Israeli Prime Minister Benjamin Netanyahu told France and the 20-plus countries attending the peace conference in Paris this week to butt out of the peace process and mind their own business.
He also made it clear to the world powers, including Israel’s Western allies, that they can say what they may, but Israel will do what it wants.
You would expect such behaviour to alienate Israel’s backers and elicit some public rebuke from its detractors. Dream on. They’ve proven too craven to express in public what they say in private.
During a March 28, 2011 conference call between US President Barack Obama and three European leaders, David Cameron, Nicolas Sarkozy and Angela Merkel took turns in attacking Netanyahu as unreliable and a liar, and blamed the Israeli prime minister for the break in the peace talks with the Palestinians.
They even chastised Obama for enabling Netanyahu’s obstinacy, according to Dennis Ross, then Obama’s national security adviser on the Middle East and a staunch supporter of Israel.
From the outset, Obama’s chief of staff Rahm Emanuel warned him about Netanyahu’s insolence. Although a staunch supporter of Israel, Emanuel urged a strong stand on Netanyahu, otherwise, he would “walk all over us”.
Obama has all but surrendered to Netanyahu on Palestine, and now it's French President Francois Hollande who's stepping in to try his luck.
And walk all over them, he did.
Later in 2011, Sarkozy complained to Obama: “I cannot bear Netanyahu, he’s a liar,” unaware that the microphones in their meeting room had been switched on.
The disgruntled US president couldn’t hide his own irritation: “You’re fed up with him, but I have to deal with him even more often than you,” Obama replied.
Netanyahu humiliated Obama in Congress, in the media and on the world stage. He even lectured Obama on the “realities” of the Middle East in front of the White House cameras, as if he were an ignorant interloper. It wasn’t the first time.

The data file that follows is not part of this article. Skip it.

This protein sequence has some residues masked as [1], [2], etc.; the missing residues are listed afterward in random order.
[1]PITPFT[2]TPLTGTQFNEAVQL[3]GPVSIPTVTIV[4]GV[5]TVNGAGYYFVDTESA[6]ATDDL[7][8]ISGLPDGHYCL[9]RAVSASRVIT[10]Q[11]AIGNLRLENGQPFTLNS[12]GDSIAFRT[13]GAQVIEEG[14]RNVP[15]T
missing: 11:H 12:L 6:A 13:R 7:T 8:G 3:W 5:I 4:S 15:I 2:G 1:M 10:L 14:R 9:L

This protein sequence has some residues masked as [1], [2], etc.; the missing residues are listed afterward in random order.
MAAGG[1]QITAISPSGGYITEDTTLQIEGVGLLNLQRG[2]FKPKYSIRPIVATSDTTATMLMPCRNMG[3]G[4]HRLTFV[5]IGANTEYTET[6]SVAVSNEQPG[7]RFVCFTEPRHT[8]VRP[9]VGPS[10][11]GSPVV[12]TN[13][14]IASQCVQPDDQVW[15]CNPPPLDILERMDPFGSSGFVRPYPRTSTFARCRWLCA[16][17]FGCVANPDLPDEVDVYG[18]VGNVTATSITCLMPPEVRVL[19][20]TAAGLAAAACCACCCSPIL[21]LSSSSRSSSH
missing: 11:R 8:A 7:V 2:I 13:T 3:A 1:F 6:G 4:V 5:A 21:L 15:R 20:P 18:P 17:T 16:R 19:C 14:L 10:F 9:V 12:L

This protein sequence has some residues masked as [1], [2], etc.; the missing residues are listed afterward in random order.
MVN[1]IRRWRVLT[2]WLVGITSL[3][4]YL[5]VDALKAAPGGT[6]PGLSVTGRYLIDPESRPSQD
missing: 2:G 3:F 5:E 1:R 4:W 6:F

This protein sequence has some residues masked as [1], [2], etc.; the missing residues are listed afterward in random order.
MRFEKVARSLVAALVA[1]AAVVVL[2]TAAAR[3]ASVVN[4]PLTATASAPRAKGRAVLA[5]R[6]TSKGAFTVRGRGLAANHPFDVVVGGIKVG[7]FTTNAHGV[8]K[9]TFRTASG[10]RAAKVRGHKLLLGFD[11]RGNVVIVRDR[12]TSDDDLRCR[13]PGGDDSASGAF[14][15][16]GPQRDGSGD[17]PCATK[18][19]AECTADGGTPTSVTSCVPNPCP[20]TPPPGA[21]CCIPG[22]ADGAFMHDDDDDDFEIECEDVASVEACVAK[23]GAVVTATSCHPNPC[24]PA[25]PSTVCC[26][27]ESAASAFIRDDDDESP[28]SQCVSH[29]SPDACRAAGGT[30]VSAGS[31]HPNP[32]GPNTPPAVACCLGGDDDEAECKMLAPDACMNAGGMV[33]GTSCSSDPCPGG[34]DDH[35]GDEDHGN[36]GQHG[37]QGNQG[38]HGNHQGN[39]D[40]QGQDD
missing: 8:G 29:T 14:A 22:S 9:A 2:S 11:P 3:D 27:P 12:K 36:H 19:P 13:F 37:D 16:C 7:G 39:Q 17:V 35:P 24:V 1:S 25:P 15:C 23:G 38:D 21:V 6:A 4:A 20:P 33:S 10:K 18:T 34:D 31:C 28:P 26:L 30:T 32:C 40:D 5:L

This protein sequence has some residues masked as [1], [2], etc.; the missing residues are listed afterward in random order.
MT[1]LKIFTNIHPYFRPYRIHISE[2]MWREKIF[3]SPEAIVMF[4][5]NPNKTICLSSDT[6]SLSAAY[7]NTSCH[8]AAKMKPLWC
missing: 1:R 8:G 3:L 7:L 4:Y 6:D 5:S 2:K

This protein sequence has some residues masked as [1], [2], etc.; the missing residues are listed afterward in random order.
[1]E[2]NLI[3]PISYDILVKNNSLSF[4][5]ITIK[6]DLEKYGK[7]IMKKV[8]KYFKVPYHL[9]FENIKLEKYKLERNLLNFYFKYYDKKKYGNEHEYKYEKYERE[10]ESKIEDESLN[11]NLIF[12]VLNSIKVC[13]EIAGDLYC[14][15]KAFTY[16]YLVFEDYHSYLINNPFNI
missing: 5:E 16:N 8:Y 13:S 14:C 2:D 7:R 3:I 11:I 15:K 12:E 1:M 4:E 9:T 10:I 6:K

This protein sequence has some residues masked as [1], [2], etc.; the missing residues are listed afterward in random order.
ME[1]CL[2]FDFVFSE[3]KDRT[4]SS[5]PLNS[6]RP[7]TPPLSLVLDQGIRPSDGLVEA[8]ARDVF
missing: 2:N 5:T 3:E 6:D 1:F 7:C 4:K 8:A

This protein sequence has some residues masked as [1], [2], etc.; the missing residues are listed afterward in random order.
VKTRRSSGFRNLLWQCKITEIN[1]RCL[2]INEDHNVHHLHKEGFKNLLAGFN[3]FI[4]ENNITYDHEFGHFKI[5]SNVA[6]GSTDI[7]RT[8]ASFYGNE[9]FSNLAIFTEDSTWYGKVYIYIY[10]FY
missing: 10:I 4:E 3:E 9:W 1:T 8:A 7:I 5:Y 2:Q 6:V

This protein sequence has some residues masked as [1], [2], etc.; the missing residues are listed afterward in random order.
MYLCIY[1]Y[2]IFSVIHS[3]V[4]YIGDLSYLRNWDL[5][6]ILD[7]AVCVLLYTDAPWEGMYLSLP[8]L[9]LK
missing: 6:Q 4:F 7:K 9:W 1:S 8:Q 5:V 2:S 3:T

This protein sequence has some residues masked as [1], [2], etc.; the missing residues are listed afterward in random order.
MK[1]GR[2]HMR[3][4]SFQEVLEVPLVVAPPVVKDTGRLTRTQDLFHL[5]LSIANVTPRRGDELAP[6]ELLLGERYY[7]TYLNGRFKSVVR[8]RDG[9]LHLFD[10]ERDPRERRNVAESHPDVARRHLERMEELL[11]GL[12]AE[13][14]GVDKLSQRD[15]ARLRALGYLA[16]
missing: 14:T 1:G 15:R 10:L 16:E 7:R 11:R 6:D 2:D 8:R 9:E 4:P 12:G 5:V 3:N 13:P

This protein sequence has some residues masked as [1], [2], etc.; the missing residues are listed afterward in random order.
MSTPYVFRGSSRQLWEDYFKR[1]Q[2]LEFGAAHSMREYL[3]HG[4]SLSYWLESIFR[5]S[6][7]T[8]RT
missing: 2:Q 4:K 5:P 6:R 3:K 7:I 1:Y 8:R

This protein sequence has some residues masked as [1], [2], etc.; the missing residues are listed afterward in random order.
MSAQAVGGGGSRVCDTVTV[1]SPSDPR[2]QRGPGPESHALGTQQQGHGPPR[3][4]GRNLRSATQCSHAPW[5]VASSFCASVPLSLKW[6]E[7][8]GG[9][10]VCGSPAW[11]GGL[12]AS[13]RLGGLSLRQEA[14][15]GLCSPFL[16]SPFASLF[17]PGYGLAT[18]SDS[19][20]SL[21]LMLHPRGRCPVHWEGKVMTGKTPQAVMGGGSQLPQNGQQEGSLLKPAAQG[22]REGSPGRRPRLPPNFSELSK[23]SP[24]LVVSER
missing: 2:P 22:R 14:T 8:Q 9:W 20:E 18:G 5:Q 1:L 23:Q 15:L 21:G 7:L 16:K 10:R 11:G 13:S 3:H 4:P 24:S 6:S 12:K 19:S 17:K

When Netanyahu first visited the White House as prime minister two decades ago, his hosts reckoned he was “nearly insufferable, lecturing and telling us how to deal with the Arabs”. After he left, US President Bill Clinton observed: “He thinks he is the superpower and we are here to do whatever he requires.”
A few years later, Netanyahu would boast to an Israeli settler while a local television station was filming: “I know what America is … America is a thing you can move very easily, move it in the right direction.”
Eight years later, Obama has all but surrendered to Netanyahu on Palestine, and now it’s French President Francois Hollande who’s stepping in to try his luck.
The timing of the new French initiative is driven by French politics and geopolitics,not any new urgency of signs of a breakthrough.
France, the leading European voice on foreign policy, wanted to give the peace process one last push before it recognises the Palestinian state as most countries of the world have done.
Hollande sent his foreign minister to change Netanyahu’s mind. As an incentive, Paris even withdrew its ultimatum to recognise the Palestinian state. And yet, as expected, Jean-Marc Ayrault failed miserably.